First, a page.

top of page

The Value of Play

The most important activity for the first six years of life is play. Because that is how young kids learn everything!

Let’s look at what they learn:


Fine motor skills are small arm and hand muscles. Children will gain the finger strength and coordination necessary to learn to write through craft activities including tracing, threading, cutting, and colouring.

Gross motor skills are the big muscles that allow us to stand, run, climb, kick, hop, and skip around while having fun. To improve posture, coordination, and the capacity to sit at a desk while also enjoying sports, we must learn to regulate big muscles.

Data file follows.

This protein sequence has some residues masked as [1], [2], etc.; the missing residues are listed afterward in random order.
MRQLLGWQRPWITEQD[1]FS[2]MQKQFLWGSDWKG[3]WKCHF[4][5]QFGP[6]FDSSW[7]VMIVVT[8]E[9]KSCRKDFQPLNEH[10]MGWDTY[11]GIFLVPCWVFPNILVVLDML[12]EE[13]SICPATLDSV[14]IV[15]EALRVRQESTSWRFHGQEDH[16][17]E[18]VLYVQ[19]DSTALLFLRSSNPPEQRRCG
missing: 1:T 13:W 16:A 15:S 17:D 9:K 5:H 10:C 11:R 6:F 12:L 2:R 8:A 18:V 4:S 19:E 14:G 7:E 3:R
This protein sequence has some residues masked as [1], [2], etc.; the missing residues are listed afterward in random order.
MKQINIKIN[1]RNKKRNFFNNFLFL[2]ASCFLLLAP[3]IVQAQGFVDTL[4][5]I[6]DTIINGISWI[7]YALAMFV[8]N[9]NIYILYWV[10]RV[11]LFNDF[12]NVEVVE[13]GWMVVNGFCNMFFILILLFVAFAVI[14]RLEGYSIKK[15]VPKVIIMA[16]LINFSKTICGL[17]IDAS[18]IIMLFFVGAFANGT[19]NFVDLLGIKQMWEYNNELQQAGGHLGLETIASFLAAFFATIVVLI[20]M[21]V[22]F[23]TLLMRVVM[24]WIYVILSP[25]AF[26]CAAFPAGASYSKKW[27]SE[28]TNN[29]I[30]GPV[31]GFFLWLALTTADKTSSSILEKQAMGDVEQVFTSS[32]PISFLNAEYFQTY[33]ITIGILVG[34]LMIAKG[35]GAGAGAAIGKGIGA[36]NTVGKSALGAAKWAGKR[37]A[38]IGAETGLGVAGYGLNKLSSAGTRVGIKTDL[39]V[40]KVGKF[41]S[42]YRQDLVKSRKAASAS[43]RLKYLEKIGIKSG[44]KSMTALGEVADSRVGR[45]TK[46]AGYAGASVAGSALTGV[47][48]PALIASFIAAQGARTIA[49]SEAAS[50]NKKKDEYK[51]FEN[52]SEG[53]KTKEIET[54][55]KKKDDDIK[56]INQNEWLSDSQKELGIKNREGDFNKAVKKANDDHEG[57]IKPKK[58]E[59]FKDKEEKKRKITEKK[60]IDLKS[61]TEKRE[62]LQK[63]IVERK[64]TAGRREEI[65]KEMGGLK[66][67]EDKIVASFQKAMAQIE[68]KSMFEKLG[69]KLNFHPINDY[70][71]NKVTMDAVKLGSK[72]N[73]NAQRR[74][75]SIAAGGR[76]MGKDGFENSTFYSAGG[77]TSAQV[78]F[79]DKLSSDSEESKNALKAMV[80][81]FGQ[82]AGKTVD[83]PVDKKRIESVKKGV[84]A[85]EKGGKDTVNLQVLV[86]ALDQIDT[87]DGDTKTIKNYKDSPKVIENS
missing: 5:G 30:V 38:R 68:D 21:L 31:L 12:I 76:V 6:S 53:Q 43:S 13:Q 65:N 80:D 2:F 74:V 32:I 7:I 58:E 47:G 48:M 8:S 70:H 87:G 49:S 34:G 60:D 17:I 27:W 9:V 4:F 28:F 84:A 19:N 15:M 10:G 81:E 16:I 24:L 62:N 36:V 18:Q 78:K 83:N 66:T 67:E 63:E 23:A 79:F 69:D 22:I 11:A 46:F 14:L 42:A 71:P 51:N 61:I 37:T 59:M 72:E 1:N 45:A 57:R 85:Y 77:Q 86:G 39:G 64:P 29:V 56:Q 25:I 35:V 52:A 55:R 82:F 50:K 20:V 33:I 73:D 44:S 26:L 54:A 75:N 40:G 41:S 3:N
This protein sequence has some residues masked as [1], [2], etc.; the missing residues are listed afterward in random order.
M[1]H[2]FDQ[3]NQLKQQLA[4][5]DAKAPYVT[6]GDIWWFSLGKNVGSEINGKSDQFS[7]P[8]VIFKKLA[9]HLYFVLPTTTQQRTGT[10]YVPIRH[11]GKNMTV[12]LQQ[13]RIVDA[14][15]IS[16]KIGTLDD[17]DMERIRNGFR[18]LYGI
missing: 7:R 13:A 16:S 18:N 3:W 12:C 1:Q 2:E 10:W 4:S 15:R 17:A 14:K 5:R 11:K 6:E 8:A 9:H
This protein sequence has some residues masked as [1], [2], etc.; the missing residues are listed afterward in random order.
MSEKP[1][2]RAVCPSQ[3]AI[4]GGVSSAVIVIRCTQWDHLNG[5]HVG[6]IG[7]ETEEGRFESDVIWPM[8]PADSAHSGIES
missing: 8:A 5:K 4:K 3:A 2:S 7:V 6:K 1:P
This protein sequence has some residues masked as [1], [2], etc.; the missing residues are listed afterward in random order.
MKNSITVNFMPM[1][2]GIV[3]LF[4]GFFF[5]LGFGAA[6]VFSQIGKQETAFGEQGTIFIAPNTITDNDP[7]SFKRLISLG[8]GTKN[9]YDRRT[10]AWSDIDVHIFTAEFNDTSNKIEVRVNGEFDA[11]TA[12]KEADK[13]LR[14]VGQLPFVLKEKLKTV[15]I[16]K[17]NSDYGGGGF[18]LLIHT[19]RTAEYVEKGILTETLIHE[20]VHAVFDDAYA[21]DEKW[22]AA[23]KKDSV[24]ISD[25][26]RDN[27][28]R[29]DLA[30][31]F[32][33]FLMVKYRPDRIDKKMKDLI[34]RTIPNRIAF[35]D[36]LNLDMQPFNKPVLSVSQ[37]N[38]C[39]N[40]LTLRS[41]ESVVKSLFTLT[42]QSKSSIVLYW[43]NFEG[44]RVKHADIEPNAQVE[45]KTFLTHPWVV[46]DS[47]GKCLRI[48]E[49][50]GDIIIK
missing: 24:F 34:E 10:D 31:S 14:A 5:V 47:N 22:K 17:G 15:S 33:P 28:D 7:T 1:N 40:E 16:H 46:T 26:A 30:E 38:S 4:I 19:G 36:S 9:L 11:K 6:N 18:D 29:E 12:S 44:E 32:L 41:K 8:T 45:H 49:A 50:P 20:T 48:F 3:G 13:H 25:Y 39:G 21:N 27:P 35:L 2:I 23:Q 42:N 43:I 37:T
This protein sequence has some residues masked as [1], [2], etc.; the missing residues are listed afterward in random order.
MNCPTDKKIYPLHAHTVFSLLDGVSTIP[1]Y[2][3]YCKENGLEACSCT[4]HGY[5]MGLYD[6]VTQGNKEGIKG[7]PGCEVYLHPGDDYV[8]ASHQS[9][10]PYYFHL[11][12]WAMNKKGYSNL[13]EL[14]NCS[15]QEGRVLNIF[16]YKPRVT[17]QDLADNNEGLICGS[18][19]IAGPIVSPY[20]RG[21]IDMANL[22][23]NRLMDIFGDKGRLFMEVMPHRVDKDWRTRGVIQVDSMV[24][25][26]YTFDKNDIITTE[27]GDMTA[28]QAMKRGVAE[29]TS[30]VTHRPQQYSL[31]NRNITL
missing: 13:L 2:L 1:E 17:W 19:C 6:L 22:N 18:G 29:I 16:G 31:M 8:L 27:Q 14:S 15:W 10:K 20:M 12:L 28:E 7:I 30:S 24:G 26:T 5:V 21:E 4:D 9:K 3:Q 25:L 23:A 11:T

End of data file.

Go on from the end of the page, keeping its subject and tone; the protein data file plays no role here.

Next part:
Memory and brain development, problem-solving, basic math concepts, learning to listen, and picking up new words and phrases and their definitions are all examples of cognitive skills learned through play.


Play is a great way to practice and learn body language, and game rules, take turns, and resolve conflicts.

Try this read aloud book about social emotional learning: Grumpy Bird by Jeremy Tankard


A significant advantage of play-based learning is emotional development. Having fun eases stress. It also helps in developing self-control, self-assurance, and a positive self-image.

Play with your children as much as you can. Let them be your guide in the choice of games.

As you can see from the examples above, it is a wonderful way to help your child grow their brain as well as a variety of skills.


bottom of page